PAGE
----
For the king knows about these things, and to him I speak boldly. For I am persuaded that none of these things has escaped his notice, for this has not been done in a corner.

  3. Here is an argument of the smartest lawyer that ever lived to this day. His testimony comes to us from the English Standard (newest) Version, in chapter 26 of the book of ACTS:

    So Agrippa said to Paul, “You have permission to speak for yourself.” Then Paul stretched out his hand and made his defense:

    2 “I consider myself fortunate that it is before you, King Agrippa, I am going to make my defense today against all the accusations of the Jews, 3 especially because you are familiar with all the customs and controversies of the Jews. Therefore I beg you to listen to me patiently.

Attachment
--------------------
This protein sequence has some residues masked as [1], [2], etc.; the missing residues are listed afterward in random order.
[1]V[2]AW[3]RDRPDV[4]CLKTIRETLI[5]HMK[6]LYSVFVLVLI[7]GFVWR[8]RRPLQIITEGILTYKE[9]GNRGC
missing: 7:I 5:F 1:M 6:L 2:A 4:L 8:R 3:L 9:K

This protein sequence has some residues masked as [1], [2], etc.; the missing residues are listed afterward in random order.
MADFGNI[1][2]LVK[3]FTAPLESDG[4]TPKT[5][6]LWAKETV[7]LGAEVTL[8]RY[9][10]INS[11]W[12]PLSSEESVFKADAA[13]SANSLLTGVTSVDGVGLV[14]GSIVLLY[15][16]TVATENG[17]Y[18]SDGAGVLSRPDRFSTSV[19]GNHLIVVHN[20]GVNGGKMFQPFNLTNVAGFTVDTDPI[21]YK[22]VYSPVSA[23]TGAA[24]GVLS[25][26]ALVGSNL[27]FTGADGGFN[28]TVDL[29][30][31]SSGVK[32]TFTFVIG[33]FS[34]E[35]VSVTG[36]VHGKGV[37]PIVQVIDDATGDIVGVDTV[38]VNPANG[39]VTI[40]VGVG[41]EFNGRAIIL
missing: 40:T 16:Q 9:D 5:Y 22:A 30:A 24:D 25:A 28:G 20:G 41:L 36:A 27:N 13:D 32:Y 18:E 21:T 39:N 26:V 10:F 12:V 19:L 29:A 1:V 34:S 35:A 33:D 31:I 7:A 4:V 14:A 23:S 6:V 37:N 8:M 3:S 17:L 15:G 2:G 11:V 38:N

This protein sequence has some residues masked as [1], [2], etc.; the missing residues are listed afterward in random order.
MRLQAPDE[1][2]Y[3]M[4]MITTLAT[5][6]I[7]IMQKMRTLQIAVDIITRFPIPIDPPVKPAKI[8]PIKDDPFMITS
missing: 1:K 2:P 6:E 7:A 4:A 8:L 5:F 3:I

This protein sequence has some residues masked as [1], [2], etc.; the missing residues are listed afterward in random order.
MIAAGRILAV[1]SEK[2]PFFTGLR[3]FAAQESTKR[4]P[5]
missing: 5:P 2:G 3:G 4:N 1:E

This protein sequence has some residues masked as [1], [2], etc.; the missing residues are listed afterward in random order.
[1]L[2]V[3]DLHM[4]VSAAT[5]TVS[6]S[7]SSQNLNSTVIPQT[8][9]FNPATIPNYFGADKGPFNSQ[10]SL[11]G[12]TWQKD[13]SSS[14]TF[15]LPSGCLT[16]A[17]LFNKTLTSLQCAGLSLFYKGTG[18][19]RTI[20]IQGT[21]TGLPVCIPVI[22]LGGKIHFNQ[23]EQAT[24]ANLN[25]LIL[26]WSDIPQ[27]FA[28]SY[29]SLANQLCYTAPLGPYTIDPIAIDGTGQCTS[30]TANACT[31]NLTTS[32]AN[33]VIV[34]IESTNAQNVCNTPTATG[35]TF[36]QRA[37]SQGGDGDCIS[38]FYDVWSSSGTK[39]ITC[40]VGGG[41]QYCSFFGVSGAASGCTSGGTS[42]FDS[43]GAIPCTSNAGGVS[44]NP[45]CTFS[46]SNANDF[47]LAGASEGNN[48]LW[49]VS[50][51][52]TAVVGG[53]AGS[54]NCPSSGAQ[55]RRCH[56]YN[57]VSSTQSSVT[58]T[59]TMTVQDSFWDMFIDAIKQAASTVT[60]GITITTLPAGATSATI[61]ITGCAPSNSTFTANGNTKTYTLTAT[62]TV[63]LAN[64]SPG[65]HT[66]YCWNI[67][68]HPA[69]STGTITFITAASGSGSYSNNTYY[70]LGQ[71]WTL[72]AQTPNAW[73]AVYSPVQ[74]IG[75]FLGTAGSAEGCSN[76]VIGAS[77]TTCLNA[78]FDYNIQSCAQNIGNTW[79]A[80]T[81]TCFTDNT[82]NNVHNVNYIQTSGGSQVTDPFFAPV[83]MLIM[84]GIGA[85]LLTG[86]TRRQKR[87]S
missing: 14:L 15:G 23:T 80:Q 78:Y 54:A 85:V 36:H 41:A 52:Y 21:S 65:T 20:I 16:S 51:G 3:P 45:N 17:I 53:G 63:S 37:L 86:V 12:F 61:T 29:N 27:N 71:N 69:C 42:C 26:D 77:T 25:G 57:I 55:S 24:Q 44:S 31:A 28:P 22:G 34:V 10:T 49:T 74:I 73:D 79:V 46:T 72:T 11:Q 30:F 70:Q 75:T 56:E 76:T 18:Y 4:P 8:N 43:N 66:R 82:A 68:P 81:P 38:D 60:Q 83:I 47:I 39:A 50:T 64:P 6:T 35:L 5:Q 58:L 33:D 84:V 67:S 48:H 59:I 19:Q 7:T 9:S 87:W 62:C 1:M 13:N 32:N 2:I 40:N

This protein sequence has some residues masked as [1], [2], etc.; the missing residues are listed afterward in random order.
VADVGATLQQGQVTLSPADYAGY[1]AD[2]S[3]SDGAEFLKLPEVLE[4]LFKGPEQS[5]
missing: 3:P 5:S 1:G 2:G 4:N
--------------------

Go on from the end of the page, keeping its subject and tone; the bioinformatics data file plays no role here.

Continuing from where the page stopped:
4 “My manner of life from my youth, spent from the beginning among my own nation and in Jerusalem, is known by all the Jews. 5 They have known for a long time, if they are willing to testify, that according to the strictest party of our religion I have lived as a Pharisee. 6 And now I stand here on trial because of my hope in the promise made by God to our fathers, 7 to which our twelve tribes hope to attain, as they earnestly worship night and day. And for this hope I am accused by Jews, O king! 8 Why is it thought incredible by any of you that God raises the dead?

    9 “I myself was convinced that I ought to do many things in opposing the name of Jesus of Nazareth. 10 And I did so in Jerusalem. I not only locked up many of the saints in prison after receiving authority from the chief priests, but when they were put to death I cast my vote against them. 11 And I punished them often in all the synagogues and tried to make them blaspheme, and in raging fury against them I persecuted them even to foreign cities.

    Paul Tells of His Conversion